Judge Declares Mistrial In Penalty Phase Of ‘Los Palillos’ Trial
Tuesday, March 4, 2014
A judge has declared a penalty phase mistrial for two Los Palillos gang members convicted of several murders between 2004 and 2007 in San Diego.
A judge has declared a penalty-phase mistrial in the case of convicted murders Jorge Rojas Lopez and Juan Estrada-Gonzalez, the Los Palillos gang members found guilty of several killings between 2004 and 2007 in San Diego.
Jurors told San Diego District Court Judge David Rubin they were hopelessly deadlocked on whether to recommend the death penalty or life in prison without parole.
The defendants smiled and hugged their attorneys after the mistrial was declared.
Prosecutors from the District Attorney's Office must now decide whether they want to retry unresolved counts from the guilt phase and/or retry the penalty phase. A status conference is scheduled for March 12.
During a four-year stretch, the gang, called “Los Palillos” (“toothpicks” in Spanish) brought some of the more brutal tactics of Mexico’s drug cartels to the U.S. side of the border. Victims were kidnapped, tortured and murdered.
The bodies of at least two victims were dissolved in acid; others were left to rot in abandoned vehicles. The gang also left messages to rival gangs on their victims’ corpses and so-called “calling cards,” including toothpicks stuck behind the ear or, with one victim, in the buttocks.
Rojas Lopez, 34, was found guilty in January of four murders, while Estrada Gonzalez, also 34, was convicted of six counts of first-degree murder in a trial that began in January 2013. Jurors deadlocked on seven charges, including five murder counts against Rojas Lopez.
In both cases, jurors found true special circumstance allegations of kidnapping, torture and multiple murders, as well as an allegation that the killings were committed to benefit the defendants' gang.
"Mr. Rojas is thankful for the jury's careful deliberation process,'' said one of his attorneys, Ricardo Garcia. "The jury was not convinced or sold on the prosecution's over-arcing conspiracy theory that this was an ongoing gang with one goal in mind that acted from day one to the final day with the same purpose."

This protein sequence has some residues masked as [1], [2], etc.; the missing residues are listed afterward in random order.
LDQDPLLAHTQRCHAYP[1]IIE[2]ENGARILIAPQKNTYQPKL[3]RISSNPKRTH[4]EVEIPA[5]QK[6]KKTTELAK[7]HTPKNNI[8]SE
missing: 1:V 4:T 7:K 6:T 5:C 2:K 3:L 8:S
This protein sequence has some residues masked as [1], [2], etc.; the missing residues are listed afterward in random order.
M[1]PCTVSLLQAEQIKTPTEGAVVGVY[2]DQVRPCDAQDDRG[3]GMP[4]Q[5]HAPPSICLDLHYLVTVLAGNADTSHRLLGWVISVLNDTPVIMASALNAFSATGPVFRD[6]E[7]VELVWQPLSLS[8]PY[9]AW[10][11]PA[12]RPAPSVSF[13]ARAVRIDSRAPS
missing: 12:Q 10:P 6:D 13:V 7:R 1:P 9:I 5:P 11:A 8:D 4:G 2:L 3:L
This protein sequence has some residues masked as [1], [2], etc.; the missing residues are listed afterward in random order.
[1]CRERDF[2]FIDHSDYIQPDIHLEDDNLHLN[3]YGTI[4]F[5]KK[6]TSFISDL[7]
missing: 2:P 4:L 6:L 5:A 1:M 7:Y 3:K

Al Arena, one of the attorneys for Estrada Gonzalez, said the mistrial was the "end of a very long road."
Rojas was also found guilty of attempted murder of a Chula Vista police officer.
The trial took more than a year and was one of the county’s longest ever.
During the trial, former collaborators and law enforcement agents testified that the Los Palillos gang was borne out of revenge. The Arellano-Felix drug cartel, which until recently controlled trafficking routes through the Tijuana area, killed Rojas’s brother, Victor Rojas Lopez, in 2002.
Victor had worked for the cartel, running a kidnapping and extortion ring.
After his death, some of his crew fled to San Diego, including his brother, Rojas. Here, they started their own murderous gang, which largely sought retribution against the Arellano-Felix cartel. Many of their victims were cartel associates.
Since 2009, 18 defendants from the U.S. and Mexico have been indicted in connection with the gang’s activities.
Rojas, Estrada and other members of Los Palillos were arrested in June 2007 after the FBI raided a home in Chula Vista to rescue a kidnapping victim. The two leaders are already serving life sentences without parole for that kidnapping.
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